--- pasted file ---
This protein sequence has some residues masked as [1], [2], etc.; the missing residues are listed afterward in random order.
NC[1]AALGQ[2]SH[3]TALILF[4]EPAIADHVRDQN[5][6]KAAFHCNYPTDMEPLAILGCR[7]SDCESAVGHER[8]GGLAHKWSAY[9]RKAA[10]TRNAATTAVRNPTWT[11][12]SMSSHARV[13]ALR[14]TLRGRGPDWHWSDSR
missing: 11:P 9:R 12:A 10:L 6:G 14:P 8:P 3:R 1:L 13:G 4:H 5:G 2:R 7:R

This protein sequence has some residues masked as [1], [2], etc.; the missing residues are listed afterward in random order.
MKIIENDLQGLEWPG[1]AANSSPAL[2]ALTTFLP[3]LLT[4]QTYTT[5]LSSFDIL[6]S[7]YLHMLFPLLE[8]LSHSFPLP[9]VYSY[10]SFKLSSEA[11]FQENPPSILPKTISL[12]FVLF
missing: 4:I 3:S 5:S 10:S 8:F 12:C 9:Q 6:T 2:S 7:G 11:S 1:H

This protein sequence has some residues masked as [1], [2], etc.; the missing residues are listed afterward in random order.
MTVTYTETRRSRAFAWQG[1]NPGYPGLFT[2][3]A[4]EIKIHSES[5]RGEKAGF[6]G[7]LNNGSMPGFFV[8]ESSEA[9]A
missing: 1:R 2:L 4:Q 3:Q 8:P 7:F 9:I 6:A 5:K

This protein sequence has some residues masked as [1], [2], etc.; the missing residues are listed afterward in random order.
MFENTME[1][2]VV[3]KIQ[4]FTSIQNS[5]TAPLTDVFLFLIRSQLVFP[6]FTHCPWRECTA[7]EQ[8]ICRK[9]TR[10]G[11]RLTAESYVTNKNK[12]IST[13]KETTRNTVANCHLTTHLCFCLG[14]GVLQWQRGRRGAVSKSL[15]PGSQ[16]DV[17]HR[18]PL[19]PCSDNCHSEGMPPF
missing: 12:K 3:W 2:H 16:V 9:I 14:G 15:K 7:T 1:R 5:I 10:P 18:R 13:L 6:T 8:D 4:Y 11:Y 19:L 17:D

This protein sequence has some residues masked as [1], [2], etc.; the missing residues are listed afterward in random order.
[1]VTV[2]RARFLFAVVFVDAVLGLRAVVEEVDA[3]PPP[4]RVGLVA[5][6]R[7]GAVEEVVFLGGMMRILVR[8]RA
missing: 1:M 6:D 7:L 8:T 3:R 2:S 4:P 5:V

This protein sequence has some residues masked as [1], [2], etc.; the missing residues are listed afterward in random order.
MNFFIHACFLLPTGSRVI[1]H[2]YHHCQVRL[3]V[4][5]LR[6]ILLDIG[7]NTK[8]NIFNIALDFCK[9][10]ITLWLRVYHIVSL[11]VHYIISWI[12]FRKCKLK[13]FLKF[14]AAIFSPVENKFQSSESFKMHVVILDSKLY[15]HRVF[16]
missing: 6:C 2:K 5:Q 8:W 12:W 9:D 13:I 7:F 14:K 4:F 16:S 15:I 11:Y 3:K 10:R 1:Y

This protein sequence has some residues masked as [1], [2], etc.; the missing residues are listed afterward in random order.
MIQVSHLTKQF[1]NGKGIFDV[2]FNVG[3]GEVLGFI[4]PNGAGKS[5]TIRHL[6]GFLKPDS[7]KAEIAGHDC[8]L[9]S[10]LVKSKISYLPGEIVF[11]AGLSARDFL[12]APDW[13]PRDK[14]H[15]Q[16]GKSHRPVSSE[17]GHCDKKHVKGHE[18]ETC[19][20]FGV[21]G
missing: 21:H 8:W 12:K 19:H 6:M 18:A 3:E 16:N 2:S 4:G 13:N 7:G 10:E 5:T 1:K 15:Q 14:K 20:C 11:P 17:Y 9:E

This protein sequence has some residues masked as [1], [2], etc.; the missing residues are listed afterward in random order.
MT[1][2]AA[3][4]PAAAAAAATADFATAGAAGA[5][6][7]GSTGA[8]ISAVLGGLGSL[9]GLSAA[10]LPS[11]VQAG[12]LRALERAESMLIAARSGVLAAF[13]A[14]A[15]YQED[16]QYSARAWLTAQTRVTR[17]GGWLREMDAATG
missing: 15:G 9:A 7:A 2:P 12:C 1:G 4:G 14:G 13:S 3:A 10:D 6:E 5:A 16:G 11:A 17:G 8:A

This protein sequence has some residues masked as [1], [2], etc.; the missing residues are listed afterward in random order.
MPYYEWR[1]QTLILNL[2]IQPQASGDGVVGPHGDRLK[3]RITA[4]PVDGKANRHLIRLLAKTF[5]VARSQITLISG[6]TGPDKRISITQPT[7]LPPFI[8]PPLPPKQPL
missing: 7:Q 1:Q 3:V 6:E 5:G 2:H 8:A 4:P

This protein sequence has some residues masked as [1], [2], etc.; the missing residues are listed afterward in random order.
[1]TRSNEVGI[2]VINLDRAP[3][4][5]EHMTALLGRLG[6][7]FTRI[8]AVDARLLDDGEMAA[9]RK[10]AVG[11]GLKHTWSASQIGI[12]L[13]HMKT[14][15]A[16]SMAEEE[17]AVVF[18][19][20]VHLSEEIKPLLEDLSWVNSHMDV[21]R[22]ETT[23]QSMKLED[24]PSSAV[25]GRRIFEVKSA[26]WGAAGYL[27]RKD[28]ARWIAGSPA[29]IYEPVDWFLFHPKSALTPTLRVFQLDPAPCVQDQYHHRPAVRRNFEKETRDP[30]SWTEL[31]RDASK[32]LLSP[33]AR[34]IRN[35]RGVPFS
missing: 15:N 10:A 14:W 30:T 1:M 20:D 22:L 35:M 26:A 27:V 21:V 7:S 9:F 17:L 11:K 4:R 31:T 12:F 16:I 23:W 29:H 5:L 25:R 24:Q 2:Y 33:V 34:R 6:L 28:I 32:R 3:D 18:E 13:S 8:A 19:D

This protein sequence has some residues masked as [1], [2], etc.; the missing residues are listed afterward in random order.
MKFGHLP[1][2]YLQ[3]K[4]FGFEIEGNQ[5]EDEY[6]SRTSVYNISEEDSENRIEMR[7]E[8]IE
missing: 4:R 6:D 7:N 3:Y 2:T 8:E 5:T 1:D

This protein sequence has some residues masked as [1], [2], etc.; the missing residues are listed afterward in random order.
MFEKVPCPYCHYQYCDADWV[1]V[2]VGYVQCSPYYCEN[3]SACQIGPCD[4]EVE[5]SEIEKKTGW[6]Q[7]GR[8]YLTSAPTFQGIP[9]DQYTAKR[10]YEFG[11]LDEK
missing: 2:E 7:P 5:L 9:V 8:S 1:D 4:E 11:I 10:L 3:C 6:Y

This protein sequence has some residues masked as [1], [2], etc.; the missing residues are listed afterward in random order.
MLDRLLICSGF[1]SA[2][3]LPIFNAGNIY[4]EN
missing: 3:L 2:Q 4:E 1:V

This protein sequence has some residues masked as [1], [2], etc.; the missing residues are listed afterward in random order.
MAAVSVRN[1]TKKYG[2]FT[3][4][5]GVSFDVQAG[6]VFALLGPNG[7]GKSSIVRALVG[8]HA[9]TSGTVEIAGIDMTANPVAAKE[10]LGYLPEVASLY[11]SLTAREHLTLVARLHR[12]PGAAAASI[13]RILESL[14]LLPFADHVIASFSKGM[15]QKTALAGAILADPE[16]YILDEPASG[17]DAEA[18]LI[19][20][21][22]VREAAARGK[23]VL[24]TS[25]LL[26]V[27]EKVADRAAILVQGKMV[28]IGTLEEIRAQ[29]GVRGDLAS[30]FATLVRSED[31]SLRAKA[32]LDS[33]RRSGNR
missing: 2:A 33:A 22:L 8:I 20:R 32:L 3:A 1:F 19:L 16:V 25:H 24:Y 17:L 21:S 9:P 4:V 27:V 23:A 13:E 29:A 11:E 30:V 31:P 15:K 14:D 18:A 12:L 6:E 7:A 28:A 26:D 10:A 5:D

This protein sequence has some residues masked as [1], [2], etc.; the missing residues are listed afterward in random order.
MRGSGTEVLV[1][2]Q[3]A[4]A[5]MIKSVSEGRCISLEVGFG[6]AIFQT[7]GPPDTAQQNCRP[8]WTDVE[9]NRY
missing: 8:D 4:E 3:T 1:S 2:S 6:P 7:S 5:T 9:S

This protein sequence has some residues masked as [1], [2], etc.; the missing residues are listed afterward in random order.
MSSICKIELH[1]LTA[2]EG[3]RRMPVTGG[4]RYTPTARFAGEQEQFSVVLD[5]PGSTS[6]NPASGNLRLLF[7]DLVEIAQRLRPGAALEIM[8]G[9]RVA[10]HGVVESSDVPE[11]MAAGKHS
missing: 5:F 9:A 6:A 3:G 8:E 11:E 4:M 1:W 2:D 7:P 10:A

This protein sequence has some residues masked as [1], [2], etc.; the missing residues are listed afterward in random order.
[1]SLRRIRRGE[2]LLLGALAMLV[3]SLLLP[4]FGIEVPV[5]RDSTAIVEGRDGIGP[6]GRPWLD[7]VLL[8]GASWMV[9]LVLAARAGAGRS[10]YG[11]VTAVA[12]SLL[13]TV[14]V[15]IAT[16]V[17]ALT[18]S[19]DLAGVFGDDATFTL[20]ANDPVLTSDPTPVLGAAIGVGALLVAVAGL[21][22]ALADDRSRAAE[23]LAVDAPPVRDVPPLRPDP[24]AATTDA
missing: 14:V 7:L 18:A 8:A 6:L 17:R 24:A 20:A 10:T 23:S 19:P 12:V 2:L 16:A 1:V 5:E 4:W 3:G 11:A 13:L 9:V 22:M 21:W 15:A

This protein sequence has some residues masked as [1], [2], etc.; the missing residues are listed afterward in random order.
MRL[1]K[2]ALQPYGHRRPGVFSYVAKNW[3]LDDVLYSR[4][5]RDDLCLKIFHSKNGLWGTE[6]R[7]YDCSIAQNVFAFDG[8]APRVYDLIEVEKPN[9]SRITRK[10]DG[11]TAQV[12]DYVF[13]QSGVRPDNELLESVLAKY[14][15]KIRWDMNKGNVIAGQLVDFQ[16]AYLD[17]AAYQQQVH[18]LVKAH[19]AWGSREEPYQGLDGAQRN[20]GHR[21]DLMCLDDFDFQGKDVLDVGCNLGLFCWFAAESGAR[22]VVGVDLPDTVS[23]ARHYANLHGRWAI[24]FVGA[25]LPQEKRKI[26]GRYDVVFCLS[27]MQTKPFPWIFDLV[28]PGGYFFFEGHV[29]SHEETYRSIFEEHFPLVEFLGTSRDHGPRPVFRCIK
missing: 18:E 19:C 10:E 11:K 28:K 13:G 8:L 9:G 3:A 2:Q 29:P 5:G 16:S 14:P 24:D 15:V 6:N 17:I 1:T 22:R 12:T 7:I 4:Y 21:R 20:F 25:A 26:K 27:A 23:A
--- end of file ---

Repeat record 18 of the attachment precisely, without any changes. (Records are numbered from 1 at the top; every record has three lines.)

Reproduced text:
This protein sequence has some residues masked as [1], [2], etc.; the missing residues are listed afterward in random order.
MRL[1]K[2]ALQPYGHRRPGVFSYVAKNW[3]LDDVLYSR[4][5]RDDLCLKIFHSKNGLWGTE[6]R[7]YDCSIAQNVFAFDG[8]APRVYDLIEVEKPN[9]SRITRK[10]DG[11]TAQV[12]DYVF[13]QSGVRPDNELLESVLAKY[14][15]KIRWDMNKGNVIAGQLVDFQ[16]AYLD[17]AAYQQQVH[18]LVKAH[19]AWGSREEPYQGLDGAQRN[20]GHR[21]DLMCLDDFDFQGKDVLDVGCNLGLFCWFAAESGAR[22]VVGVDLPDTVS[23]ARHYANLHGRWAI[24]FVGA[25]LPQEKRKI[26]GRYDVVFCLS[27]MQTKPFPWIFDLV[28]PGGYFFFEGHV[29]SHEETYRSIFEEHFPLVEFLGTSRDHGPRPVFRCIK
missing: 18:E 19:C 10:E 11:K 28:K 13:G 8:L 9:G 3:A 2:Q 29:P 5:G 16:S 14:P 24:D 15:V 6:N 17:I 1:T 22:R 12:T 7:I 4:Y 21:R 20:F 25:A 26:K 27:A 23:A